One thing that enraptures me about this locale is the pervasive love and acceptance of doggos. I've never been anywhere, even in England, where our furry friends are more revered and welcomed.

A post I plan for the near future is "Dogs of Eastbourne." I intend to spend an hour outside on Royal Parade capturing vignettes of all the dogs, native and visiting, who romp around me in the space of just sixty minutes. It will stun you.

I can't conclude this post without a word about the locals. In the short time I've been here, I've met some fascinating people. Some I've exchanged contact info with and remain in touch with on Facebook. (Hi, Nicola!) Just like Linda from the subway in New York earlier this year, these people will most likely become permanent friends who I arrange to visit with again in future travels. I vascillate wildly between hating people and loving people--I've met such diverse types in my life--but so far only the bus drivers in Eastbourne have triggered even the slightest spark on my truncated fuse. (They can be rather surly.) On the whole, this is a friendly town that loves its visitors and seems to regard them with great fondness. I've heard multiple tourists comment on the friendliness of drivers stopping to wave pedestrians past and the overall cheerfulness of the population. I could not agree more.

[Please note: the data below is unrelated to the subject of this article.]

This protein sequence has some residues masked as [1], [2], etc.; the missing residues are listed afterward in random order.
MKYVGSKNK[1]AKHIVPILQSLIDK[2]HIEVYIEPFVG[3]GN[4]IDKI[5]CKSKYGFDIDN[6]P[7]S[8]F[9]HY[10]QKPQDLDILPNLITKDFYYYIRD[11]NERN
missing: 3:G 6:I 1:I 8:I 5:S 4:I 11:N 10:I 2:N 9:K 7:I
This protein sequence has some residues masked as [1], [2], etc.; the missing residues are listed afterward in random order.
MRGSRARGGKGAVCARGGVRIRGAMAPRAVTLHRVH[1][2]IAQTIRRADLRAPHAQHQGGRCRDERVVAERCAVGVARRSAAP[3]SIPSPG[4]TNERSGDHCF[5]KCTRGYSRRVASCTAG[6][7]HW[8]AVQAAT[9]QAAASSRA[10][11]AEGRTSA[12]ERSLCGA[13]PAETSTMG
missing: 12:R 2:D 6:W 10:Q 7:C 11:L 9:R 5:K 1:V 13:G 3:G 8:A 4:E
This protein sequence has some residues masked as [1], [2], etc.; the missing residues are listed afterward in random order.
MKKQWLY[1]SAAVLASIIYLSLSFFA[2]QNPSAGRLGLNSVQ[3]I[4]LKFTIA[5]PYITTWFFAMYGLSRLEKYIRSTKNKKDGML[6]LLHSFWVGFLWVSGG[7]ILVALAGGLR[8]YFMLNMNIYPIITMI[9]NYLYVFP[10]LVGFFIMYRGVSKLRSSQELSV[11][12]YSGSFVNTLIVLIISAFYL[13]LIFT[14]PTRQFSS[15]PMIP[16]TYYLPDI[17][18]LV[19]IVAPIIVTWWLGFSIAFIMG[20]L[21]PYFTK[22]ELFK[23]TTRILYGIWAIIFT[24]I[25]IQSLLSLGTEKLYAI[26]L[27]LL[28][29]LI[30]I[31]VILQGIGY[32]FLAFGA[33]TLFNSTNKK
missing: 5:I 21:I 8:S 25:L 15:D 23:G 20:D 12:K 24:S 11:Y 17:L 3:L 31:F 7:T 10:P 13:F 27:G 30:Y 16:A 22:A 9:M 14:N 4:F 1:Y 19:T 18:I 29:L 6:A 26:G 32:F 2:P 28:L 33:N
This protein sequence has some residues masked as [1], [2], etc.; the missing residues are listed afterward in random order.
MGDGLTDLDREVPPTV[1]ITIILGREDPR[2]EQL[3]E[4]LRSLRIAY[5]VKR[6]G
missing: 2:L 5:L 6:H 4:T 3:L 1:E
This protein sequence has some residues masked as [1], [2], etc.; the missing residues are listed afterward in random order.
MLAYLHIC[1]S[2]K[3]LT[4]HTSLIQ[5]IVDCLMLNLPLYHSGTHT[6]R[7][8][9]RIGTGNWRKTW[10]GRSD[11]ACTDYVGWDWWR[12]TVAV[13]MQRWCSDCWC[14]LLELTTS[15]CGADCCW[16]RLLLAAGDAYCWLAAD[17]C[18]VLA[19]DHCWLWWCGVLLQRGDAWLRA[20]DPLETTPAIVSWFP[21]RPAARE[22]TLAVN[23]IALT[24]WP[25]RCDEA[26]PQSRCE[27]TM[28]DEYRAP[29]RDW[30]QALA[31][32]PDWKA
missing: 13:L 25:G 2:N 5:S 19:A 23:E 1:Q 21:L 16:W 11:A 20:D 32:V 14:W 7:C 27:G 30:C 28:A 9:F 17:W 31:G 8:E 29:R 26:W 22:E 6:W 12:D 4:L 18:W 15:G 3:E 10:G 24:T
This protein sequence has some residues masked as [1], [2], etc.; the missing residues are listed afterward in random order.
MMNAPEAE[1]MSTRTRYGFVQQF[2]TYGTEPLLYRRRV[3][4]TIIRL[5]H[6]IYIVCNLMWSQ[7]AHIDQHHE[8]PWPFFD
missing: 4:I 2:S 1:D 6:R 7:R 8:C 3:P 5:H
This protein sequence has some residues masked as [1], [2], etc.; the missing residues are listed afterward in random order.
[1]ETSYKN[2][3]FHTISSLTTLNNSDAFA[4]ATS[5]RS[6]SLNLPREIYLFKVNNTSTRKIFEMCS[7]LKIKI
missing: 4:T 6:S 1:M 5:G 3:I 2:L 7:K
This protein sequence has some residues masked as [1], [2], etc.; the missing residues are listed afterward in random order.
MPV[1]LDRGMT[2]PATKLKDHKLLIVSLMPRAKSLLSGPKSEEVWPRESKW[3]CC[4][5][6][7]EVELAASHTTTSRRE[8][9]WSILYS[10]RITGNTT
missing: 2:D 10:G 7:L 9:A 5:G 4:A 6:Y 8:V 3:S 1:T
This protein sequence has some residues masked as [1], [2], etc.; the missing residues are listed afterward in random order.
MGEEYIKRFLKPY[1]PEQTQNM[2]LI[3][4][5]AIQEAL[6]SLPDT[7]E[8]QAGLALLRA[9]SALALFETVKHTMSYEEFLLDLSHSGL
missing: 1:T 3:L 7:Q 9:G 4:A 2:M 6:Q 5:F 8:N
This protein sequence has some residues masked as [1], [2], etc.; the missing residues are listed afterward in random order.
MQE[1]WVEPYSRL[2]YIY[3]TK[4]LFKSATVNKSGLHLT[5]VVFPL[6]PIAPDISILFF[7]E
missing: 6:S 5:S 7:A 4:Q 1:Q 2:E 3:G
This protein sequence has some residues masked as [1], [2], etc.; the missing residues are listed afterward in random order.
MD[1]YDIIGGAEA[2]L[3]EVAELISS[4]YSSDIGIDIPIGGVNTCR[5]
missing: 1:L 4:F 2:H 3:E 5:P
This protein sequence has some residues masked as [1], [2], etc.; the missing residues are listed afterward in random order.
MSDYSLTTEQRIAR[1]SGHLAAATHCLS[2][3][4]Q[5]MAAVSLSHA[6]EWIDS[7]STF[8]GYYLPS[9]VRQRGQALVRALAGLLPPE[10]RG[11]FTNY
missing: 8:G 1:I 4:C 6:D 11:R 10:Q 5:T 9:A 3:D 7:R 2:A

One example of this is the gentleman Michel and I met at Crown and Anchor tavern one afternoon as he took a beer at a table by himself. Oh, what a delight! He broke the ice by commenting about my rapt focus on the laptop, and how our society lives with its noses buried in technology and barely notices the world around it anymore. After my reply that plunking around on a laptop in a tavern was far preferable to working in a stuffy office somewhere for eight hours a day, he conceded that technology might have its uses--but was quick to show me his own mobile phone that...gasp! Just. Makes. Phone calls. I didn't catch his name, but this gentleman made my day.

Life is good in Eastbourne!

Click the video below to see a time lapse of Royal Parade in front of the Sea Houses transform from 1895 to 2019.

And as a bonus, here's the video Michel grabbed at a stoplight in London on our way to Eastbourne--this is the King's Troop, Royal Horse Artillery. These animals took my breath away.

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Glad to hear you're settled! Eastbourne's nice enough - one of the oldest age profiles in the UK.

Not too far from where I grew up in Medway, North Kent.

Beautiful part of the South East!

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Hey there, you! How've you been? North Kent, huh? Yeah, that's not far from here at all. Seems like we might have passed through there on the drive down from Clacton-on-Sea, or at least come very close to it. Pennsif talks about a meetup in another comment here. What are the chances we might see you there?

Hi - I'm based in Hereford now but am down in Kent several times a year, so if a London meet coincides I'll defo be there!